370 (24 %)

392 (27 %)

 

 Upper-middle income

838 (55 %)

765 (52 %)

 

 Upper income

310 (20 %)

306 (21 %)

 

Parental education

  

.001

 PhD

585 (36 %)

575 (36 %)

 

 Masters

378 (23 %)

448 (28 %)

 

 Bachelors

387 (24 %)

363 (23 %)

 

 Less than Bachelor degree

266 (16 %)

201 (13 %)

 

Percentage of loans to finance medical school

  

.964

 More than 50 % loans

1078 (67 %)

1058 (67 %)

 

 Less than 50 % loans

526 (33 %)

518 (33 %)

 

Data are provided by the Medical Student CHANGES Study

Depression, Anxiety, and Self-Rated Health

There were no significant racial or gender differences with respect to self-rated health. African American first year medical students were significantly more likely than their White counterparts to report symptoms of depression (17 versus 9 %, P < .001) and anxiety (6.6 versus 4.0 %, P = .028) (Table 3). Female first year medical students were significantly more likely than male students to have symptoms of depression (10 versus 8.7 %, P < .01) and anxiety (5.5 versus 2.8 %, P < .001). A table of mean scores broken down by each of the race × gender interactions for each dependent variable can be found in Supplemental Digital Content 3.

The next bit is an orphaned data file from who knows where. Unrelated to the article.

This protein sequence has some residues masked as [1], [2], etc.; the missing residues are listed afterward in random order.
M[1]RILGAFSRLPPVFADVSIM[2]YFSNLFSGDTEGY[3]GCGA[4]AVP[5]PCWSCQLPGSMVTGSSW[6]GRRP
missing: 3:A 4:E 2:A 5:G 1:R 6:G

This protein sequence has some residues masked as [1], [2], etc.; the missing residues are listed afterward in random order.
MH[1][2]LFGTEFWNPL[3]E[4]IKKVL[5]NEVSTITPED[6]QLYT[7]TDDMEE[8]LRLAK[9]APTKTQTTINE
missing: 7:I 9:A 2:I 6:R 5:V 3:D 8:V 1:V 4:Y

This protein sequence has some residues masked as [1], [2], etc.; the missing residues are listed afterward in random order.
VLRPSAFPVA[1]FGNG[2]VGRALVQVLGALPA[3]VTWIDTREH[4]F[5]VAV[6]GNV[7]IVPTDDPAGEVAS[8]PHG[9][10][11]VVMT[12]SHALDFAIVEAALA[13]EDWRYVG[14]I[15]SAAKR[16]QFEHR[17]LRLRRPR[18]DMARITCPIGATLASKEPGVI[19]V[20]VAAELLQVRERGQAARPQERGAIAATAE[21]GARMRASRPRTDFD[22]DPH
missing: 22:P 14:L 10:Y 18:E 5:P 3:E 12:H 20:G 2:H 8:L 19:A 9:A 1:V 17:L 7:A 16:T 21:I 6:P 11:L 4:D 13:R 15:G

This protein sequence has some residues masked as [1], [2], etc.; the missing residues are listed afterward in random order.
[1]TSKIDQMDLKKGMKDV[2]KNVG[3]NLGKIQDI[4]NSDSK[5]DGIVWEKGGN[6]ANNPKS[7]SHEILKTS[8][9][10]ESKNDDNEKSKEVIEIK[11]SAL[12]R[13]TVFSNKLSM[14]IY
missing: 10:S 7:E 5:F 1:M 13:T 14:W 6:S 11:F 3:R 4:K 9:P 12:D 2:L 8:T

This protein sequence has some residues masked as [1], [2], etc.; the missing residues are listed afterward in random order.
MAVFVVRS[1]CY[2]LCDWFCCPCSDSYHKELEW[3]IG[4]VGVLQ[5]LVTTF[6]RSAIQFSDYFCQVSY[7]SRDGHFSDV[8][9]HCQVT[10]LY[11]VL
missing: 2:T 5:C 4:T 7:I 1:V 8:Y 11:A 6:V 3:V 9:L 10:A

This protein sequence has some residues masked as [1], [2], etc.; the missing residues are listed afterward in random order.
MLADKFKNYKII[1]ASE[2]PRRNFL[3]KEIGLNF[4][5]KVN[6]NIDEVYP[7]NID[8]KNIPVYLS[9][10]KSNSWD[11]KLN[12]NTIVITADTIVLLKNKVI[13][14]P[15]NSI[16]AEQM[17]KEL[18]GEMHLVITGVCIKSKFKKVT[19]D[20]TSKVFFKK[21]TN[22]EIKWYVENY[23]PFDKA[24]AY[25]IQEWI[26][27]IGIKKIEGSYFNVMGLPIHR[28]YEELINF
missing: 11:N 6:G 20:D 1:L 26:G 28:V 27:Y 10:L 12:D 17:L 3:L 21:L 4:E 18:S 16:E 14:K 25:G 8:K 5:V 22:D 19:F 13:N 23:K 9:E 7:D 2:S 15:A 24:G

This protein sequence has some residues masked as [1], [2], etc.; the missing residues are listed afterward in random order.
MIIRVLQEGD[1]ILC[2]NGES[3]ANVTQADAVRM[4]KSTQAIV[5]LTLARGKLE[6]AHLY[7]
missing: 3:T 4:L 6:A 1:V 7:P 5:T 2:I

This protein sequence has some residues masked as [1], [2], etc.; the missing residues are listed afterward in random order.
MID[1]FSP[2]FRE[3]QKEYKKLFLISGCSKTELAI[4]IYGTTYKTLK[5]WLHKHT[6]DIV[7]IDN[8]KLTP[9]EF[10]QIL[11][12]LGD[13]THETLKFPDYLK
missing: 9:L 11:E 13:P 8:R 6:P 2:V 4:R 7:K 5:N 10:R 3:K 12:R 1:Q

Table 3

Prevalence of depression, anxiety, and self-rated health among a national sample of first year medical students attending a stratified sample of 49 US medical schools in 2010, by race and gender

 

No./total (%)

 

African American

White

P valuea

Depressive symptomsb

50/295 (16.9)

267/2860 (9.3)

.001

Anxiety symptomsc

19/289 (6.6)

111/2863 (3.9)

.028

Worse self-rated health

22/301 (7.3)

164/2896 (5.7)

.246

 

Female

Male

P valuea

Depressive symptomsb

178/1557 (11.4)

138/1592 (8.7)

.010

Anxiety symptomsc